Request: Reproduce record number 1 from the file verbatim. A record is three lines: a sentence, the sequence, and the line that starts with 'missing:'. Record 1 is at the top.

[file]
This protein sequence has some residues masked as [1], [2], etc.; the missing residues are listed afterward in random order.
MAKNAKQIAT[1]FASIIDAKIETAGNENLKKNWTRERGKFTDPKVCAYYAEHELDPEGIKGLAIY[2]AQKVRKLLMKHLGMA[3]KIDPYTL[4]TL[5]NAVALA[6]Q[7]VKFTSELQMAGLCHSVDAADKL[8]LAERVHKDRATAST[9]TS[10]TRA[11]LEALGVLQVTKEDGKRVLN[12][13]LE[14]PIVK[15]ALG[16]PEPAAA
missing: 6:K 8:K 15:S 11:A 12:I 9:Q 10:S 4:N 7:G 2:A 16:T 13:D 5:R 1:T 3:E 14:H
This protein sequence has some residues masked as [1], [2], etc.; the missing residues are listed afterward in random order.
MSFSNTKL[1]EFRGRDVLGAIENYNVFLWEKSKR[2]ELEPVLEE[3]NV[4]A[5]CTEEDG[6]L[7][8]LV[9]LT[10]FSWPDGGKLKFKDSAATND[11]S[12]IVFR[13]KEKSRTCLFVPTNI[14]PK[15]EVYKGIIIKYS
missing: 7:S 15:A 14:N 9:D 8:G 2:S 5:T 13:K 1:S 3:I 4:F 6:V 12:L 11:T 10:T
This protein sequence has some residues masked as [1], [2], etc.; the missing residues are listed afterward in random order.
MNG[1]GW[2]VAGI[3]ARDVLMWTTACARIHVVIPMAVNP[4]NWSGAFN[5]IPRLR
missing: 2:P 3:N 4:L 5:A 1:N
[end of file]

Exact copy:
This protein sequence has some residues masked as [1], [2], etc.; the missing residues are listed afterward in random order.
MAKNAKQIAT[1]FASIIDAKIETAGNENLKKNWTRERGKFTDPKVCAYYAEHELDPEGIKGLAIY[2]AQKVRKLLMKHLGMA[3]KIDPYTL[4]TL[5]NAVALA[6]Q[7]VKFTSELQMAGLCHSVDAADKL[8]LAERVHKDRATAST[9]TS[10]TRA[11]LEALGVLQVTKEDGKRVLN[12][13]LE[14]PIVK[15]ALG[16]PEPAAA
missing: 6:K 8:K 15:S 11:A 12:I 9:Q 10:S 4:N 7:G 2:A 16:T 13:D 5:R 1:T 3:E 14:H